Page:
Home / PC & Laptops / Linux Mint announces Mintbox Mini 2 tiny desktop PC with Intel inside

Linux Mint announces Mintbox Mini 2 tiny desktop PC with Intel inside


Linux Mint Mintbox Mini 2

The original Mintbox Mini is one of the best PCs available if you’re looking for a Linux-based tiny desktop. That’s in part because it runs the Mint flavor of Linux desktop, which ZDNet’s own Steven J. Vaughan-Nichols has called “the best of the best” of desktop UI regardless of operating system.

But the folks at Linux Mint clearly saw room for improvement, as the Mintbox Mini 2 was just announced at the team’s blog. The most important of these upgrades comes in the form of the processor, which goes from an AMD A4 Micro-6400T to an Intel Celeron J3455. Based on the Geekbench 4 scores, the new Mini 2 provides a fourfold boost in performance over the original. Even against the Mintbox Mini Pro, which uses an AMD A10-Micro 6700T chip instead, the Mini 2 is over 50 percent faster.


There are many additional upgrades to the Mini 2 that should make for an improved experience, everything from moving from 802.11n Wi-Fi to dual-band 802.11ac (and adding Bluetooth support) to changing the second HDMI to a Mini DisplayPort connection to placing a second USB 3.0 port on the front of the chassis. Speaking of the unit’s housing, the Mintbox Mini 2 is based on Compulab’s Fitlet2 fanless design, which now sports a taller top heatsink to help keep the components inside cool and supports up to 16GB of RAM.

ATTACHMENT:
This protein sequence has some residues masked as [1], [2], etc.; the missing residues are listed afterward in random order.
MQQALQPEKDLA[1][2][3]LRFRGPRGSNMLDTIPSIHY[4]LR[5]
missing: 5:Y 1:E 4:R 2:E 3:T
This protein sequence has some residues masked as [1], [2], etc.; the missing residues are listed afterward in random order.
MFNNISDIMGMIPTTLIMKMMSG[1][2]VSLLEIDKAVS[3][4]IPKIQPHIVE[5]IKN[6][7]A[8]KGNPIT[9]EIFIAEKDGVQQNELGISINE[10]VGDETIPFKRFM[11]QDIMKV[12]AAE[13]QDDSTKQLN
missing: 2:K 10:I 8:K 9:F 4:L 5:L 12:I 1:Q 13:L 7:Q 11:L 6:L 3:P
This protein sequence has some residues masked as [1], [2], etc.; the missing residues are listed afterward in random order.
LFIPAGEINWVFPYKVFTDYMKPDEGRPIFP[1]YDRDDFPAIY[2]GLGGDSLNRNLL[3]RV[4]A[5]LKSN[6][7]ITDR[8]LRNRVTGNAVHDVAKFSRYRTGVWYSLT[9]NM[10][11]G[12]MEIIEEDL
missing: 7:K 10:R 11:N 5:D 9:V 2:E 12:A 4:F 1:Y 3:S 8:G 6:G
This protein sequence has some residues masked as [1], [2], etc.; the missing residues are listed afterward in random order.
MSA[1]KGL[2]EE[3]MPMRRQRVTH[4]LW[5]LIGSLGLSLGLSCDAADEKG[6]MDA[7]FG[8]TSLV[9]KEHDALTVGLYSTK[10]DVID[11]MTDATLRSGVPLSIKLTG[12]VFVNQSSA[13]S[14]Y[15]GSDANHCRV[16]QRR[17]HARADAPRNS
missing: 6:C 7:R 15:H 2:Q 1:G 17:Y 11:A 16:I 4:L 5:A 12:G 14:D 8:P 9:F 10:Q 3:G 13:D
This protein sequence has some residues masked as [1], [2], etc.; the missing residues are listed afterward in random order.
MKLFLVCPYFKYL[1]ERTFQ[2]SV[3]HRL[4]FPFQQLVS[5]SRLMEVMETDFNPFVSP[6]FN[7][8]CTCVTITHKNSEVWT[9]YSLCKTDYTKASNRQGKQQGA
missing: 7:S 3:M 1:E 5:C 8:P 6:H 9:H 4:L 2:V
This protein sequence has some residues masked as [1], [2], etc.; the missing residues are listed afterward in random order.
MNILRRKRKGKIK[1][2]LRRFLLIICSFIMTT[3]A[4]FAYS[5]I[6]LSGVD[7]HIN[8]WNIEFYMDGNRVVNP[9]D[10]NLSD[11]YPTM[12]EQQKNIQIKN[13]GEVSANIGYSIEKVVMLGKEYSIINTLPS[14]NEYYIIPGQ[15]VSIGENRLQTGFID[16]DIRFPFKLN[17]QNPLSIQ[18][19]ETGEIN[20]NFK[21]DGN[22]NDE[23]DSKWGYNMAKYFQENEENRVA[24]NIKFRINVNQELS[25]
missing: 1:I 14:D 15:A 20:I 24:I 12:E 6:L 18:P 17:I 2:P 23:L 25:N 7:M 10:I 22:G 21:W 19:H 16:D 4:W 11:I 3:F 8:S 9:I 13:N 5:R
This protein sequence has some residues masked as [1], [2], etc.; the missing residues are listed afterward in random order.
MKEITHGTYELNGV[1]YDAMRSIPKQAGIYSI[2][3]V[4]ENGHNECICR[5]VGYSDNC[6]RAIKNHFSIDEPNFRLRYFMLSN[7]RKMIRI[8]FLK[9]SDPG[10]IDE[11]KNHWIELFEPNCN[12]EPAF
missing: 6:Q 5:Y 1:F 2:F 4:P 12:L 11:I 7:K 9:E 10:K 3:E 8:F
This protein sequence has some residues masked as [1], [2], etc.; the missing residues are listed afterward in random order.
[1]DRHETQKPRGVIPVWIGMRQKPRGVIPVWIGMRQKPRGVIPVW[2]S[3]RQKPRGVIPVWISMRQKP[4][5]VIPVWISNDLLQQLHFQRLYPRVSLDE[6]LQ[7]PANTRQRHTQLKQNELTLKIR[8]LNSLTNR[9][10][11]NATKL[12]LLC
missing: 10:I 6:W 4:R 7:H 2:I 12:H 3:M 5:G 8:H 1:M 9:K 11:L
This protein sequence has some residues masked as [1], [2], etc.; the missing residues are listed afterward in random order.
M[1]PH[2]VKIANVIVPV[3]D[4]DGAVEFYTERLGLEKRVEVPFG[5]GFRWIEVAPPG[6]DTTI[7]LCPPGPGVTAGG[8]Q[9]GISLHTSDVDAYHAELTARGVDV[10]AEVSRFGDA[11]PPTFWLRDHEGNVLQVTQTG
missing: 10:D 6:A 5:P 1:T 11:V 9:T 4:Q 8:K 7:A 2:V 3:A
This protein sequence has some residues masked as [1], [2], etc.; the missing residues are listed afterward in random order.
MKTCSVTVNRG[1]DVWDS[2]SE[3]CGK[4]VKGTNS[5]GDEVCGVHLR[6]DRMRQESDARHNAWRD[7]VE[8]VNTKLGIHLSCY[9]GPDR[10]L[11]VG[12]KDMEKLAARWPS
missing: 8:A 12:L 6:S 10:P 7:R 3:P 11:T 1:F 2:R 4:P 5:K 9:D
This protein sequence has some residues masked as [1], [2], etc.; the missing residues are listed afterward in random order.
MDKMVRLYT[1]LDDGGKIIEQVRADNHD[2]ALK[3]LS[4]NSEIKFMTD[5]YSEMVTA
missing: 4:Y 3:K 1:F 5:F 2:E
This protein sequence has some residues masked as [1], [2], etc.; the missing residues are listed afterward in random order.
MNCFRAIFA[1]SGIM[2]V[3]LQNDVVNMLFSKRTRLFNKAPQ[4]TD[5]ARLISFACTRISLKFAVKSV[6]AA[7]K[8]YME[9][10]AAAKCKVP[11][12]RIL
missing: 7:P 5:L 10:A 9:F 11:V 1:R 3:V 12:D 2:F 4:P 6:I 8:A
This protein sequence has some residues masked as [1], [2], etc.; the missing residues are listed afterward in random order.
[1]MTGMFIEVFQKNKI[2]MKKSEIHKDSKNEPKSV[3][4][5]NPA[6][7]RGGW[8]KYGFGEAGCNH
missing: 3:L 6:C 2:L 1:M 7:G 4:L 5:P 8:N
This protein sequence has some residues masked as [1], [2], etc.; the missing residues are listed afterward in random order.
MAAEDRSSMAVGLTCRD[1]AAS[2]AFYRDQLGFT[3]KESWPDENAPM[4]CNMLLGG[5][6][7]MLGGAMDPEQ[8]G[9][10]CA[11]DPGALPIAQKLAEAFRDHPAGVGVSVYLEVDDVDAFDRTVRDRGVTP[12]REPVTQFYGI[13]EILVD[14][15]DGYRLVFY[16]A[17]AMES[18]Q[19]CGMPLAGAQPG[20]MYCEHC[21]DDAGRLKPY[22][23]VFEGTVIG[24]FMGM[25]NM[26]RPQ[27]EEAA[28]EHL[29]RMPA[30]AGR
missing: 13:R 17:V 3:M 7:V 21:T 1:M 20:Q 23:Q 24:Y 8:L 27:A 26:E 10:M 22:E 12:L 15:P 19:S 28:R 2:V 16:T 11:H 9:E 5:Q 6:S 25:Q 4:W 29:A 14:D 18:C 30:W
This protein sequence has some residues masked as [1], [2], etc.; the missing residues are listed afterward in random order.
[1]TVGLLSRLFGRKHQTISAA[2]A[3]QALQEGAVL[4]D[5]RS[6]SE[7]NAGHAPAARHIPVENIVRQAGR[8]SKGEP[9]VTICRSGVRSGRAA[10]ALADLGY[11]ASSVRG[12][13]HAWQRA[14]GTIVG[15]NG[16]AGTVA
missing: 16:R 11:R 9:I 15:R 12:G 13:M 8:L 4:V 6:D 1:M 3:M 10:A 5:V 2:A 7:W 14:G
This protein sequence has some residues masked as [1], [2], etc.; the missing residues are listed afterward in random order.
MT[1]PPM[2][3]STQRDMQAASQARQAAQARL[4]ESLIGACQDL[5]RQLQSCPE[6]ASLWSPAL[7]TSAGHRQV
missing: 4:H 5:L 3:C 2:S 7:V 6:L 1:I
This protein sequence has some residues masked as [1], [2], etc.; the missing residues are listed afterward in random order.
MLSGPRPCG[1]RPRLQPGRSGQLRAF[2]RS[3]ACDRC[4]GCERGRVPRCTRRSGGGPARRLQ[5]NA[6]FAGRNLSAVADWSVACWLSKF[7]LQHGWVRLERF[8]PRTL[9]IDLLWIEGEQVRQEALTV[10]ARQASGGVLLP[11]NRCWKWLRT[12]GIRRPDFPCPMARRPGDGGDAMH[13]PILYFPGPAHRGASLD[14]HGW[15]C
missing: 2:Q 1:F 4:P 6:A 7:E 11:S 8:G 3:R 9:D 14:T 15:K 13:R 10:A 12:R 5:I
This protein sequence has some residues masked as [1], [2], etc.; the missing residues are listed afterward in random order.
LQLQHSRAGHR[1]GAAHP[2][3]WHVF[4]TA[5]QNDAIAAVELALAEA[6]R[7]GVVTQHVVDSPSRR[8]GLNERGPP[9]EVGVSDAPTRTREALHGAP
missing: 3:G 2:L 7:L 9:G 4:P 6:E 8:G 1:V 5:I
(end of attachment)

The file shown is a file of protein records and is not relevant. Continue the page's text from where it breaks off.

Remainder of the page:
As with the original Mini, the Mini 2 will come in standard and Mini Pro editions when they become available in June, with similar or lower price tags to their predecessors. The Mini 2 ships with 4GB of RAM and 64GB of solid-state storage, whereas the Mini Pro 2 doubles the RAM and boosts storage capacity to a 120GB SSD. While the Mini 2 is a mere $4 more than the first Mini ($299 versus $294), the $349 Mini Pro 2 is actually $45 cheaper than the previous version.

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I'm a 50 year old PLC programmer from Burnley, UK. I severed my time as an electrician in the baking industry and soon got involved with the up and coming technology of PLC's. Initially this was all based in the Uk but as the years went by I have gradually worked my way around the globe. At first it was mainly Mitsubishi with a bit of Modicon thrown in but these days the industry leaders seem to be the Allen Bradley range of PLC and HMI’s.

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